Working at a renewable energy asset management software company, it is clear as day to me why software is crucial for the success of wind projects. After all, we’ve been writing about software benefits in solar energy for years, and showing how they make all of the difference between a “pretty OK” solar asset management company, and an amazing firm that is able to scale quickly.
While the problems in wind are unique, there is no question that our lessons about deploying software for solar projects transfer over to wind projects. Time and again, I’ve worked with wind clients who are spending too much time and making too many mistakes on tasks that would be best automated. So I wanted to dig deeper in this blog post, and talk about how asset management software could transform a wind energy business.
At what point do you need software in wind energy management?
All in all, the major reason to digitalize your business and introduce software comes down to volume. If you’re managing a single wind farm, you probably don’t need asset management software—the volume of work you’re facing is just not high enough, and you can probably live on Excel alone.
The issue is when you’re managing five, a dozen or more wind farms. You can either scale your team in proportion to your assets (let’s say, two people per wind farm)…or you can invest in asset management software to help you with the hundreds of tasks and “checkboxes” in wind energy management.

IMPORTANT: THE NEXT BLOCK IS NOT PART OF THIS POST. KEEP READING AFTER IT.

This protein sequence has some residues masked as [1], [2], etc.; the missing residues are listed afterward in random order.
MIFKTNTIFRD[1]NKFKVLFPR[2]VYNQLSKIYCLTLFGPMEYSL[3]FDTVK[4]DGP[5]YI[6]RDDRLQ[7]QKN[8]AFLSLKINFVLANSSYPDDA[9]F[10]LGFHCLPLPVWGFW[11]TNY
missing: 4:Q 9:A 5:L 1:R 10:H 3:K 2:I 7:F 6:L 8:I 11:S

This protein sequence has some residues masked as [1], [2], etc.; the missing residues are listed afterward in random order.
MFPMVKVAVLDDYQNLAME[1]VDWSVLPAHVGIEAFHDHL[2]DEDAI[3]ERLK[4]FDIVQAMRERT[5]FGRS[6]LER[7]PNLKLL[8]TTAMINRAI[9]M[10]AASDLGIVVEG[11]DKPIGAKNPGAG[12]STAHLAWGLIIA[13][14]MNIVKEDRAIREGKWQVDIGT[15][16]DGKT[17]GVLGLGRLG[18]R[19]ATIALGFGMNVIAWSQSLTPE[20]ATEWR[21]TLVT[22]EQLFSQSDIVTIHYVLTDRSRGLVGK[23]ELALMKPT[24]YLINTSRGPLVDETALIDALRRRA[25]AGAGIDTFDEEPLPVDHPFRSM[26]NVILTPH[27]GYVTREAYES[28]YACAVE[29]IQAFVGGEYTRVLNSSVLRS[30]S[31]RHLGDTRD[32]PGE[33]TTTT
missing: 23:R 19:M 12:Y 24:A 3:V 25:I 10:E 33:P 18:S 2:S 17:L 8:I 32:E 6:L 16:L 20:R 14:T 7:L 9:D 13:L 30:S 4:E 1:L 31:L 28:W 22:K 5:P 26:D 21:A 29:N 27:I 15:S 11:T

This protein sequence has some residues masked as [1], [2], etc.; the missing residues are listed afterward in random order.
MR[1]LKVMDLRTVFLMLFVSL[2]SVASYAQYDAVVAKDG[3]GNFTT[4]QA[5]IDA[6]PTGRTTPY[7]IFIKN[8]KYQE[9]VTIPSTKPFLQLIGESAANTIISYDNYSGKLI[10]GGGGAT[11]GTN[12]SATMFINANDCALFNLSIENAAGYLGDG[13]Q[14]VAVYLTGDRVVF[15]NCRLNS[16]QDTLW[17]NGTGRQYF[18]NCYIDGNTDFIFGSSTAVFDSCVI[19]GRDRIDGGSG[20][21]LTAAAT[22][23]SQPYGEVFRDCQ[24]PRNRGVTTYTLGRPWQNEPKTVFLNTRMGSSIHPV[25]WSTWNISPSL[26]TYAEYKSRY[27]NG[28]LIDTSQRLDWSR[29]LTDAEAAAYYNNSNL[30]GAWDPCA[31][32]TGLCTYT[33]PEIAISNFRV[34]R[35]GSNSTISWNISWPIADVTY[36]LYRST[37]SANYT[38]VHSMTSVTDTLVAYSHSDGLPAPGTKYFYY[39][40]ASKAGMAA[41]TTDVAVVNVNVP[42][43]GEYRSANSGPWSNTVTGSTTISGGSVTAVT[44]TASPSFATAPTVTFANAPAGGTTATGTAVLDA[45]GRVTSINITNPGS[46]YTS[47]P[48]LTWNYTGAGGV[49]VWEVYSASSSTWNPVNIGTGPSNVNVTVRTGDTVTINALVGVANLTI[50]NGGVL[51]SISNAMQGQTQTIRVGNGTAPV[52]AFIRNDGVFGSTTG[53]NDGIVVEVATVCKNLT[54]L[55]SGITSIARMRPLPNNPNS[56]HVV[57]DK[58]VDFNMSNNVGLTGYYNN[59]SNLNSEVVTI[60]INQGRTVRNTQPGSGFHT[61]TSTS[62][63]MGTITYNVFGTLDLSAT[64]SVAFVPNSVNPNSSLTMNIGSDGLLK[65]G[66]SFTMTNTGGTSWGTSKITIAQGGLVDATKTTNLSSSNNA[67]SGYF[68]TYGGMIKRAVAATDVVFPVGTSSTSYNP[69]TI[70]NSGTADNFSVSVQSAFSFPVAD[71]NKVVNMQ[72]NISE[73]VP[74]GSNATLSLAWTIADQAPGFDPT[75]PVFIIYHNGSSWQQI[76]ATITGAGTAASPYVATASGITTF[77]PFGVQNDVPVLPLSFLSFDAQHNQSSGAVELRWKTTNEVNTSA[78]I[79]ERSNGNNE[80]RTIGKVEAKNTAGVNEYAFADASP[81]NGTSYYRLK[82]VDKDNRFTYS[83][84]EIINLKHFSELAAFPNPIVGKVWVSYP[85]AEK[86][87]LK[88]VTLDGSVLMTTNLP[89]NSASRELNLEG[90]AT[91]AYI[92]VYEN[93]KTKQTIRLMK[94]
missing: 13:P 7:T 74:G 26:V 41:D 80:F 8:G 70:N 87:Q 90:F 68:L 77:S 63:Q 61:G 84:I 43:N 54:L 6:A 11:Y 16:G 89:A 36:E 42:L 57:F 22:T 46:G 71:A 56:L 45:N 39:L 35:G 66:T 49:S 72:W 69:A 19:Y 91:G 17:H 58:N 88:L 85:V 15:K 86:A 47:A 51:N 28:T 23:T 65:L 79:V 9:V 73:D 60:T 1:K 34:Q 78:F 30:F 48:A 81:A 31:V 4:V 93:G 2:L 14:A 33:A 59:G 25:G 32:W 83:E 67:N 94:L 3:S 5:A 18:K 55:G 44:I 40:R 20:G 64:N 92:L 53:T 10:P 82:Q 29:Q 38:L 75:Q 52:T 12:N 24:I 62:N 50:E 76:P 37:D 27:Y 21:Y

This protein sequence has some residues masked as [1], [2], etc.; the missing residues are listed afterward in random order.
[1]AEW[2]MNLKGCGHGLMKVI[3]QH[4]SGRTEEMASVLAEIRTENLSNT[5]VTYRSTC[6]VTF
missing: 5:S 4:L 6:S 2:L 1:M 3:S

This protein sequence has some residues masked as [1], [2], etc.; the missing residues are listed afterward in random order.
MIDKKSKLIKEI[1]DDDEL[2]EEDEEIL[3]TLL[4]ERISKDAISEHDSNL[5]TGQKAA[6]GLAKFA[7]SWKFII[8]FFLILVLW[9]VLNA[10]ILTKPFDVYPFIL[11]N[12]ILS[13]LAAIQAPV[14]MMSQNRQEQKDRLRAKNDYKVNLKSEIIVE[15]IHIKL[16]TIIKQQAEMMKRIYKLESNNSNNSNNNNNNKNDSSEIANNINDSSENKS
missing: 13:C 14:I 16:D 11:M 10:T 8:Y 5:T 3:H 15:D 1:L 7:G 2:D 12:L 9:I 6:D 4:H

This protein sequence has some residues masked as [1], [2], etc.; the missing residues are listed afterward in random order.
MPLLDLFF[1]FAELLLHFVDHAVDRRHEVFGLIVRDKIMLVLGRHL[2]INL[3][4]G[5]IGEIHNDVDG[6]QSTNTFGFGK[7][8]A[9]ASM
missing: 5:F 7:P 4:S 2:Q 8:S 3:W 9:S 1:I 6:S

When you’re hiring a wind asset manager, you need to know what to look for (check). When you’re developing the project, you need to conduct stakeholder consultation to speak to local community members (check). When you’re reporting on the progress of your wind portfolio, you need to consolidate data from several wind farms (check). When you’re visiting the land to fix issues identified in a report, you need a landowners’ checklist—special conditions of the land, deadlines or blackout periods, and all of the other details I spoke about in my post about wind energy land leases (check, check, check).
And that’s just a few of the hundreds of tasks that wind developers, owners and asset managers need to keep on top of.
That’s mainly because the advantage of software comes down to aggregation: setting tasks across your entire portfolio…or viewing all of the data for all of your projects on one dashboard, as opposed to logging into 10 different systems and pulling together data manually (for example, to find out the total kilowatt hours produced by your company yesterday).
Aggregating this data, organizing it and automating a variety of tasks as a result of it is like hiring a personal assistant for every single one of your team members.
So the bottom line is that when your portfolio of wind projects grows, it’s time to procure asset management software.
How does software help you automate tasks in wind energy?
When it comes to asset management software (wind or otherwise), there are two types of automation: 1) automation that reminds you about work you have to do, and 2) automation that facilitates the work itself.
Let’s use the example of land lease payments, which we know is a thorny issue.